A boss who is a poor leader may try to control the office through fear and bully-like behavior. Employees who are petrified about their performance or who feel overwhelmed and stressed by unfair deadlines are probably working for a boss who uses a fear system instead of a respect system.

Advertising

What’s the bottom line?

Work to build respect among your team by treating everyone with fairness and kindness. Maintain a positive tone and stay reliable for those who approach you for help.

5. Leaders Give Credit Where It’s Due; Bosses Only Take Credit

Looking for specific ways to gain respect from your colleagues and employees? There is no better place to start than with the simple act of giving credit where it is due.

Don’t be tempted to take credit for things you didn’t do, and always go above and beyond to generously acknowledge those who worked on a project and performed well.

You might be wondering how you can get started:

  • Begin by simply noticing which team member contributes what during your next project at work.
  • If possible, make mental notes. Remember that these notes should not be about ways in which team members are failing, but about ways in which they are excelling.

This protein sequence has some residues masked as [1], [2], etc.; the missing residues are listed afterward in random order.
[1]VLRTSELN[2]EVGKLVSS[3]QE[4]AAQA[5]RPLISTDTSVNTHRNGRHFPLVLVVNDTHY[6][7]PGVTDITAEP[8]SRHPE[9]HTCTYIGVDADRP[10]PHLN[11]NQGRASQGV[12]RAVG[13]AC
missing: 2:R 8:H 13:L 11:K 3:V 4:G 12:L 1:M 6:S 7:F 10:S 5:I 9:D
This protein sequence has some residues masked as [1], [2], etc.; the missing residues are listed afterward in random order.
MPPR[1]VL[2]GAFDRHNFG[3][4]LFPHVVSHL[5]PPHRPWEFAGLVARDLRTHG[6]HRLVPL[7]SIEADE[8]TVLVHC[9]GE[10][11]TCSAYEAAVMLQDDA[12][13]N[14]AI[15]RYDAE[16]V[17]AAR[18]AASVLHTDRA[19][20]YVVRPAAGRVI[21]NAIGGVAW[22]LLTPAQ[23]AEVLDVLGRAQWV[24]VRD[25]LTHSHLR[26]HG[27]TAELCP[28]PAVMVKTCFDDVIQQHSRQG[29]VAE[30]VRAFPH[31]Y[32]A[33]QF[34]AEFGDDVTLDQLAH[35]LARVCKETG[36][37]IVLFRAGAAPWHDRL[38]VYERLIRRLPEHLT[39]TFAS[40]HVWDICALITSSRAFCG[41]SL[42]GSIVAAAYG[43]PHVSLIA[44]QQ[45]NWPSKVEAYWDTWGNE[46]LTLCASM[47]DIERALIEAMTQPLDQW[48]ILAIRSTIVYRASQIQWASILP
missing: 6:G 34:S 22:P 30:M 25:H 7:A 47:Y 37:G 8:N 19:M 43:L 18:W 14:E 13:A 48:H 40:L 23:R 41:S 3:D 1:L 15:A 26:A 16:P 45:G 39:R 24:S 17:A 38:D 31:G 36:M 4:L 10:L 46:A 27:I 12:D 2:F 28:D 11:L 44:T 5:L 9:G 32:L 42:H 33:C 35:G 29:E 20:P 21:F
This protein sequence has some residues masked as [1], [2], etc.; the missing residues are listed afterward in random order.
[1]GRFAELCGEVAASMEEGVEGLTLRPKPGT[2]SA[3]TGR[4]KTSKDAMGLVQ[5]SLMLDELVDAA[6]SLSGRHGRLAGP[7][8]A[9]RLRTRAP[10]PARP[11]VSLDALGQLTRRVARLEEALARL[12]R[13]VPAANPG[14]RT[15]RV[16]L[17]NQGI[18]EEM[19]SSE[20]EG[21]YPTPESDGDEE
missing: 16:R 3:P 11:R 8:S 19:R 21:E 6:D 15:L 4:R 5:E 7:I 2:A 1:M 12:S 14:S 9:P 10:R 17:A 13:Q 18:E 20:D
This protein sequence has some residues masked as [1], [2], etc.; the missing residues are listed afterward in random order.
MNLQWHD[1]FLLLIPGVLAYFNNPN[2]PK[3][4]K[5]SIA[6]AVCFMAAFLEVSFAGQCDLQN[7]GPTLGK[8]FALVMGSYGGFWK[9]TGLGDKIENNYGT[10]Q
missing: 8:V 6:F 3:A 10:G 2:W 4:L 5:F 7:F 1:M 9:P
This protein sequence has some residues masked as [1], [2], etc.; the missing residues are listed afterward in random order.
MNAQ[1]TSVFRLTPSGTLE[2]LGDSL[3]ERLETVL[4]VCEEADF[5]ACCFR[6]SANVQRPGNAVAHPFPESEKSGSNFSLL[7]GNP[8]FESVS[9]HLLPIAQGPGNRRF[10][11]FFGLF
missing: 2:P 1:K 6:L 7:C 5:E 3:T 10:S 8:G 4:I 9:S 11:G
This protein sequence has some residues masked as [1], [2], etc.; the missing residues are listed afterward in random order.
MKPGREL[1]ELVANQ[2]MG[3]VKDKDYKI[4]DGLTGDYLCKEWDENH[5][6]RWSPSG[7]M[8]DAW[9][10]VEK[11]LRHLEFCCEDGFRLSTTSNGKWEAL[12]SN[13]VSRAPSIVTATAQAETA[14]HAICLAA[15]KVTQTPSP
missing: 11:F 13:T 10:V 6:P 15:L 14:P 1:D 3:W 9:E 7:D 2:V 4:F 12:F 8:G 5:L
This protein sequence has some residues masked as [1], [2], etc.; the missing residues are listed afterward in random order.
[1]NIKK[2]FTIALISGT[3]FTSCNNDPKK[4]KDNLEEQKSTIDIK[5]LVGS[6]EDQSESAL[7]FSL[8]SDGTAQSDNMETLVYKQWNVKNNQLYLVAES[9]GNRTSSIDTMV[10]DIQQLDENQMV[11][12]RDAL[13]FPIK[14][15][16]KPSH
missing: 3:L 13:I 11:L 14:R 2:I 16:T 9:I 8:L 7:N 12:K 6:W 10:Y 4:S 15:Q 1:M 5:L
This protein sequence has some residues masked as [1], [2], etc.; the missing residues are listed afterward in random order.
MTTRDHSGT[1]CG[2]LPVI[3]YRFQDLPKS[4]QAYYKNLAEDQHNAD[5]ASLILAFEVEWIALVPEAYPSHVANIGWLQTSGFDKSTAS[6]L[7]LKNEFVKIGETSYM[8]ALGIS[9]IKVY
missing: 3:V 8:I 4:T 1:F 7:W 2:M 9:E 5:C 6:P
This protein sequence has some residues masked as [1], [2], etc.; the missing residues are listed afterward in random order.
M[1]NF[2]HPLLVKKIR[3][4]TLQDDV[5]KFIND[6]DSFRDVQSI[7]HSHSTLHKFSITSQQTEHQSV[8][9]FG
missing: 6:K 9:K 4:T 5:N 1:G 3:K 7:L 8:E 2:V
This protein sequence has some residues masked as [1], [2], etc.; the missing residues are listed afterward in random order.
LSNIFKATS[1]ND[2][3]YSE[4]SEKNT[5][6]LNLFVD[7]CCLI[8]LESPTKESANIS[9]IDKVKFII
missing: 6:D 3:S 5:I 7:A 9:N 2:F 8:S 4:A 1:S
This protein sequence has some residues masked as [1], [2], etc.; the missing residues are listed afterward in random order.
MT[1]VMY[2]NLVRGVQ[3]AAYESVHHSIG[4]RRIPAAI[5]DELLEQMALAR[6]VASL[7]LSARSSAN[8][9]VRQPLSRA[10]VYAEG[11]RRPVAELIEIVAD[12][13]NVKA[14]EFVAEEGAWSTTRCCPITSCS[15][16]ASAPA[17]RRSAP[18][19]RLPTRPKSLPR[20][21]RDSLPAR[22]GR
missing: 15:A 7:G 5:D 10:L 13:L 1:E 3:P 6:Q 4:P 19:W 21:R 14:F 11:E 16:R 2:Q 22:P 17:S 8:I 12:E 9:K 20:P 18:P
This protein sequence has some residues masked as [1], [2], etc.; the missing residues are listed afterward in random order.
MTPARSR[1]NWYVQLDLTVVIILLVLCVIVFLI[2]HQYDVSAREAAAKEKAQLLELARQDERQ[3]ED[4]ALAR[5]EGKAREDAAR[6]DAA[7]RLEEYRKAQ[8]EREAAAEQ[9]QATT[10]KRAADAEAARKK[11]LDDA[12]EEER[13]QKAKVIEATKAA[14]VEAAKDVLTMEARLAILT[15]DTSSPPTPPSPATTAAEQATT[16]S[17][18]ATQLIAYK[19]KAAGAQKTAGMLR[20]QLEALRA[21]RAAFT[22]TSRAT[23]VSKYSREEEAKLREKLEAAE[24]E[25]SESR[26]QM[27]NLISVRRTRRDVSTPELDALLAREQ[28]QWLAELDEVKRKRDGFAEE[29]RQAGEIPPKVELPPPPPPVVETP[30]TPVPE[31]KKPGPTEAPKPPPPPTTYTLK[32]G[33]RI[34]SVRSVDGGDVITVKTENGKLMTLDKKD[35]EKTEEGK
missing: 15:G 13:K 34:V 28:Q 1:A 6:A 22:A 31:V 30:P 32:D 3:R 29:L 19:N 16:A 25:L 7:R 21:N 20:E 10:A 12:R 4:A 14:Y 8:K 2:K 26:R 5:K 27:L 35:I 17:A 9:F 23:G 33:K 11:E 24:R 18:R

• Depending on your leadership style, let people know how well they are doing either in private one-on-one meetings or in a group setting. Be honest and generous in your communication about a person’s performance.

6. Leaders See Delegation as Their Best Friend; Bosses See It as an Enemy

If delegation is a leader’s best friend, then micromanagement is the enemy.

Delegation equates to trust, and micromanagement equates to distrust. Nothing is more frustrating for an employee than feeling that his or her every movement is being critically observed.

Encourage trust in your office by delegating important tasks and acknowledging that your people are capable, smart individuals who can succeed!

Delegation is a great way to cash in on the positive benefits of a psychological phenomenon called the self-fulfilling prophecy. In a self-fulfilling prophecy, a person’s expectations of another person can cause the expectations to be fulfilled.[2]

In other words, if you truly believe that your team member can handle a project or task, he or she is more likely to deliver.

Advertising

You can learn more about how to delegate in my other article: How to Delegate Work (the Definitive Guide for Successful Leaders).

7. Leaders Work Hard; Bosses Let Others Do the Work

Delegation is not an excuse to get out of hard work. Instead of telling people to go accomplish the hardest work alone, make it clear that you are willing to pitch in and help with the most difficult tasks when the need arises.

Here’s the deal:

Showing others that you work hard sets the tone for your whole team and will spur them on to greatness.

The next time you catch yourself telling someone to “go,” a.k.a accomplish a difficult task alone, change your phrasing to “let’s go,” showing that you are totally willing to help and support them.